‘Every second counts’

Humanity needs to put more effort into preventing climate change


6 years, 357 days, 18 hours, 53 minutes and 30 seconds. That is the amount of time left before that damage bestowed upon the precious planet Earth is deemed irreversible according to Climate Clock.

The clock, created by a team of leading scientists, coders, activists, designers and technophiles, counts down the amount of time until our global temperature reaches 1.5 degrees Celsius, a critical point in our history where global warming and climate change will become irreversible.

Now, no clock is entirely accurate, but they do have similar data, all ranging from six to 10 years, and considering human impact on the environment throughout the years, it is most likely pretty precise.

This is frightening, and it should scare everyone into taking action to protect the planet. It can be hard to take action individually, which is why it is a group effort.  Everyone should be doing their part in reducing climate change and becoming more environmentally conscious.

This can be as simple as reusing leftovers, fixing broken items before tossing them in the trash, using reusable bags or buying locally sourced products, according to Clean Water Action. Families can compost, recycle, garden and go as plant-based or vegetarian as possible. 

However, it’s not just simple changes by people living average lives that need to be made. 

Coal, oil and gas, as claimed by United Nations, account for over 70 percent of greenhouse gas emissions and almost 90 percent of CO2 emissions. Both of these emissions are heavy contributors to climate change. 

Those three main fossil fuels contribute plenty to society, as Coal India, for example, provides 84% of India’s thermal coal according to Brookings. But, their damage outweighs their good. 

The top 10 coal companies, from Coal India to Peabody Energy, emit 8.059 to 43.104 gross tonnes of CO2. The top 10 oil and gas companies, from Gazprom to Navotek, emit 3.928 to 44.069 gross tonnes of CO2, according to Fossil Free.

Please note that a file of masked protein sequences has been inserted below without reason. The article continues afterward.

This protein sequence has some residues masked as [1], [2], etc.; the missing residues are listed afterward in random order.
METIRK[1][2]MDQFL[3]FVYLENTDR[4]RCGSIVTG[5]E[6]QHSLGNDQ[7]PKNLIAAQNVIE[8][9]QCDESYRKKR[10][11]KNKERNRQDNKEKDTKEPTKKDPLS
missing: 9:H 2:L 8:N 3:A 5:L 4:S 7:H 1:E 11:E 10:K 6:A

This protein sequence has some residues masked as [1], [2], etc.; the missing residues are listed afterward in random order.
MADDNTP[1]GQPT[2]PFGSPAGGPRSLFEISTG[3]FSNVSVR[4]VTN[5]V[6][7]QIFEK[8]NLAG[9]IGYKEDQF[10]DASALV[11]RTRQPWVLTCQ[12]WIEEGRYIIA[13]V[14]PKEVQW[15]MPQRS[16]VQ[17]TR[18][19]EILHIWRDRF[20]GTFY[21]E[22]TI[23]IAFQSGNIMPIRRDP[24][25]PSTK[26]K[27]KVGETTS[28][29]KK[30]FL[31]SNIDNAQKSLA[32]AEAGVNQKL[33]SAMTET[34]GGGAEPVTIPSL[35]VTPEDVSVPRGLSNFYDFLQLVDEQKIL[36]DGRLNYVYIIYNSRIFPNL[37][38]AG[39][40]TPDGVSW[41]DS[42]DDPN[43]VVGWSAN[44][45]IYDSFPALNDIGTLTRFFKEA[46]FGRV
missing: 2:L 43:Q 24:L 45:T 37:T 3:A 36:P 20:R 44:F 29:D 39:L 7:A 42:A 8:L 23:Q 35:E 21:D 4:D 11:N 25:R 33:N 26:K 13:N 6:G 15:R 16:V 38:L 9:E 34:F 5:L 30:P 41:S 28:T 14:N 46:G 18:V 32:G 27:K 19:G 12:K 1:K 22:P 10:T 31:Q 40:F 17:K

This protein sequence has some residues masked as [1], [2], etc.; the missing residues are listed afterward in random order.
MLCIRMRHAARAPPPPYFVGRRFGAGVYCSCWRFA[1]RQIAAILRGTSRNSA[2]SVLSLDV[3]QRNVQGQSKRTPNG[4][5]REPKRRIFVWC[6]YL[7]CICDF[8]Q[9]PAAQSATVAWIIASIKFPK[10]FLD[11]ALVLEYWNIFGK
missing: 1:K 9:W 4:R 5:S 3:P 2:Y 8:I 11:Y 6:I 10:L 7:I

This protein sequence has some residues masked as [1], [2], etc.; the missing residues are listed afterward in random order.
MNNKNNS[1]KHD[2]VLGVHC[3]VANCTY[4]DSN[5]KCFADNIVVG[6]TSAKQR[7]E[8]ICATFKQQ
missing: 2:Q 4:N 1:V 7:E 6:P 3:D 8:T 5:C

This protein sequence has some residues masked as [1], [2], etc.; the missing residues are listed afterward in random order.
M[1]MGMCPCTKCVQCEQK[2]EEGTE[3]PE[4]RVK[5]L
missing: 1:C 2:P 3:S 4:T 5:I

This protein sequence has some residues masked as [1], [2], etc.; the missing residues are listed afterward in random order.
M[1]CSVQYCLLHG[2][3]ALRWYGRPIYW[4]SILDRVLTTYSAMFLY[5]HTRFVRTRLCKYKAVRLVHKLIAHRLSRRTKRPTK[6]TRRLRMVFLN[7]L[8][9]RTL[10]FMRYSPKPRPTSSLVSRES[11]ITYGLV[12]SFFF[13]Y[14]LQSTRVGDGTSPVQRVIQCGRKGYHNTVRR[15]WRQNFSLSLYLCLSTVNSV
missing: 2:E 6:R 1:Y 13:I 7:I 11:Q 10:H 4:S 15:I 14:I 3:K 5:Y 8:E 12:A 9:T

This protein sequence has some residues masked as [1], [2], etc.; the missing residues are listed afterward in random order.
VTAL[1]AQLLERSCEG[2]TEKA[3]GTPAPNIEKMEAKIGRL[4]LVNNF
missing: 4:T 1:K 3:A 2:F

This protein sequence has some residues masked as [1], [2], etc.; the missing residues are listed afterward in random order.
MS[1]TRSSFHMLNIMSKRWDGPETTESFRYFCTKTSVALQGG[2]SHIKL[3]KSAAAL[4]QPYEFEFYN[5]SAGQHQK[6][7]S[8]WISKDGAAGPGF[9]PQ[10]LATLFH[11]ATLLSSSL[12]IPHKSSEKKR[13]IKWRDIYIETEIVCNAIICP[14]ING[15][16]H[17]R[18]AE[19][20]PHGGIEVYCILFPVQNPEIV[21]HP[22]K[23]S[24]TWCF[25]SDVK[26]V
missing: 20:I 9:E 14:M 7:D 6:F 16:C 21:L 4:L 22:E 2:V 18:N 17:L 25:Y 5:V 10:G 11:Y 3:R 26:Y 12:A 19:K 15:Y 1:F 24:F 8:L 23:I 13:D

However, while large companies are a major part of the problem, individuals and their personal wealth have more of an impact on climate change than national wealth, according to Impakter.

Through the World Inequality Lab, they found that the richest 10 percent in East Asia emit 40 tonnes of CO2 per year and that of America emits an overwhelming 70 tonnes of CO2 per year. 

But, what’s so bad about CO2?

It can have a lot of effects on the planet, but a pressing one is CO2 trapped in our atmosphere. This increases temperatures and negatively impacts living conditions of all living organisms, as stated by NASA. It has arguably one of the biggest impacts on climate change.

And even though CO2 damage has been happening for a while, it has a limit. Yale states that scientists have numbers ranging from 100 to 500 billion tons. Just in 2019, the global CO2 emission, according to USGS, was 33,621.5 million tons.

Emission numbers need to decrease if people are going to avoid the inevitable carbon limit.

Yes, America makes up for the most pollution, and a small group of rich people have a greater impact on this, but it’s still a global problem. Following right behind are Russia, Central Asia and Europe when it comes to ecofootprints and emissions.  

Therefore, there needs to be a massive global effort to stop this. 

So, no. Earth will not be “fine.” Society will not be “fine.”

People can no longer sit by and not make the small, individual changes that are necessary. Change may not be noticed immediately or it may be annoying to some to do this, but the clock is ticking on the repair of the planet.

Change in economic and government systems needs to be encouraged, demanded even. Change is needed.

It can be infuriating to advocate for change and things only get worse. It’s scary to think about the future when it may not even happen.

There are now 6 years, 324 days, 15 hours, 6 minutes and 50 seconds left. And every second counts.